You did, but we were on the train and it was loud and I was sleepy, so I could probably use a refresher.
Yeah. You only get to play one "we're doing it wrong" card -- it turns into a joke after that. So you need to be sure and use it for the right thing!
I hate the fact that this is necessary. When someone tells me something that's just wrong, and I can see that it's wrong, it just fills me with despair that I have to deal with this person to do whatever it is I need to do.
It's like, On second thought, why don't you go home, I'll take care of it. Yeah, thanks, bye.
I'm satisfied avoiding excess verbage and not couching criticisms in feel-good puffery. Playing guessing games is for idiots who like to torture their significant other, not for getting business done.
2005-11-15 03:57 am (UTC)
beg to differ
What's the context?
If its in a classroom setting, then yes. If you're supervising an intern, then that makes sense. In those scenarios, you'd want the person to figure it out on their own.
However, if you're in a workplace, I'd say be a little more direct and never be self-depriciative. Rather, speak in as objective a voice as possible. Talk about stuff that anyone can see.
I agree with you about just saying, "You did it wrong" and leaving at that as being stupid. I'm one of those people that, if I do it, its because I think I'm doing it right, so you need to point out when I'm doing something wrong because I won't just notice it on my own. I really appreciate comments like, "The widget is missing" because they aren't self-depriciative to the teller (which seems passive-agressive to me) and they aren't critical like "You forgot the widget." They're just observable facts.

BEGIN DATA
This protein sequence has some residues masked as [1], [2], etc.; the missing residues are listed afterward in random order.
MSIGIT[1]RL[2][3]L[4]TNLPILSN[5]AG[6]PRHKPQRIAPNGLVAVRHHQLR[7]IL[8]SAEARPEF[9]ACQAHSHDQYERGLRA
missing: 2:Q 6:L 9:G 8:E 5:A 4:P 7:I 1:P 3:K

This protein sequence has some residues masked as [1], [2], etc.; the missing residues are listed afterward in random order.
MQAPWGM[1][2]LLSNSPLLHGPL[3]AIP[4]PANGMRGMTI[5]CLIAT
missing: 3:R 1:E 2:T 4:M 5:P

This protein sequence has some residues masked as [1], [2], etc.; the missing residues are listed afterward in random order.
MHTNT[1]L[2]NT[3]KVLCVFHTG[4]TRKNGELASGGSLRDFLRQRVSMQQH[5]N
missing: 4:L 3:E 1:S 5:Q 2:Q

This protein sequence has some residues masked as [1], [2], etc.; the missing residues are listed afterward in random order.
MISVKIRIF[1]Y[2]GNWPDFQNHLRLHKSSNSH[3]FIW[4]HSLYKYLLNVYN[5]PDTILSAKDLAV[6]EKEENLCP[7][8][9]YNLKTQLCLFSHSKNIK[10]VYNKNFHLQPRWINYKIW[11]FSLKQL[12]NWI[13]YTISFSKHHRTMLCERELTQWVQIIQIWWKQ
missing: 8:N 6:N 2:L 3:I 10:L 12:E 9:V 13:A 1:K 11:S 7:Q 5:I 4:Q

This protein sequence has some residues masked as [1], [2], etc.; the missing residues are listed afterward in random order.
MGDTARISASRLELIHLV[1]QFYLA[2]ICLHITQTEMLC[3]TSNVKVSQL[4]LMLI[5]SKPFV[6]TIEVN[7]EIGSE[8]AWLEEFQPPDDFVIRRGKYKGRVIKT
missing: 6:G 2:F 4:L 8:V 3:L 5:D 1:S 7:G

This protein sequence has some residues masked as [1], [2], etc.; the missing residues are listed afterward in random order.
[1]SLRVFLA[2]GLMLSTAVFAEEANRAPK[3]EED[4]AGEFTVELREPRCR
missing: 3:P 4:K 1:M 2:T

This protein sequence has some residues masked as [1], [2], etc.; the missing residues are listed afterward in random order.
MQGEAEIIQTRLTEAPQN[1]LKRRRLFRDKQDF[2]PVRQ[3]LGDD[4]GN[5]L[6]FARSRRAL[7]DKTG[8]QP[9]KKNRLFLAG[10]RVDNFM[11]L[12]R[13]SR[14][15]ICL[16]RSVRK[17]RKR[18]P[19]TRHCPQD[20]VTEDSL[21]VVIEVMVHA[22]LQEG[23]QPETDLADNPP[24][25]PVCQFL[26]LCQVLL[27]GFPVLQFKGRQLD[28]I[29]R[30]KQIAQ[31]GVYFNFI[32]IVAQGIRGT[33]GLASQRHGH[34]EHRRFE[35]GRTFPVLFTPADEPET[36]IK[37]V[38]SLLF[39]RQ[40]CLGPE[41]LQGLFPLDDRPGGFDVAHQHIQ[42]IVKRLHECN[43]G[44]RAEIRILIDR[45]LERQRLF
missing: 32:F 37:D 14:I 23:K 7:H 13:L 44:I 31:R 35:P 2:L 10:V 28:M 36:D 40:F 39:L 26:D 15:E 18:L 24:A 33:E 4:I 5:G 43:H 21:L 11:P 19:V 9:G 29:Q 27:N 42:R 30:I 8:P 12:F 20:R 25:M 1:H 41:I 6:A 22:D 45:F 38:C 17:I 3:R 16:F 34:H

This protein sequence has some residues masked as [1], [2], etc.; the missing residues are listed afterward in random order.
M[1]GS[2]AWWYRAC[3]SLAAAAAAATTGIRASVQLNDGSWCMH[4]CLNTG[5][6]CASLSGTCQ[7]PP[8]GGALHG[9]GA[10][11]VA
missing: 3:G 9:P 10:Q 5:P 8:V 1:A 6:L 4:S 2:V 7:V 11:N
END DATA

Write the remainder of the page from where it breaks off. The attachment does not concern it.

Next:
"You forgot the widget."
Oh, that's better! I'm changing it to that!
(This is supposed to be tongue-in-cheek, by the way. =) )
No, you're not. Lots of times it's hard for people to tell whether I'm joking or not. Sometimes it's hard for me to tell.
J.P. just finished draft #7 of Snap, the culmination of about 9 solid months of writing and editing. You know what he told me? "I love getting feedback, especially criticism, because then I know how to make my work better."
He never takes it personally. If I only had that attitude.
When you know what you've done is pretty good, but you just don't know how to make it any better, the time is ripe for constructive criticism. The trick is to surround yourself with people who know how to take things from good to great. That's what J.P. has done.
That's what I do, every day at work. Unfortunately, I'm not very good at accepting criticism. I wish people would just accept what I do instead of offering suggestions for improvement.
Well, like J.P. said, that's what helps one get better. If they always just said "Good job" and left it at that, then you wouldn't improve.
The most important part of criticism is the perception of the receiver. That is to say, if you are known to be a nice person who genuinely does want to be helpful and doesn't hold grudges or fly off the handle, then your correction, whether direct, or couched in fluff, is going to be taken well. The best example is when you try on a pair of jeans and your bestest friend grimaces and suggests something else. You know your friend wants what's best for you, so you eagerly listen.
If, though, you are a gruff and unpleasant bastard that poisons the air with hate and meanness...then it doesn't matter what you say or how you say it.
I work under post-docs, other students, technicians and professors and I work over some other post-docs, students and technicians in certain areas and this is the one thing I have found to be the most true, whether there is authority involved or not.
I hear that. Either one of the responses above could come off as helpful or hateful, I guess.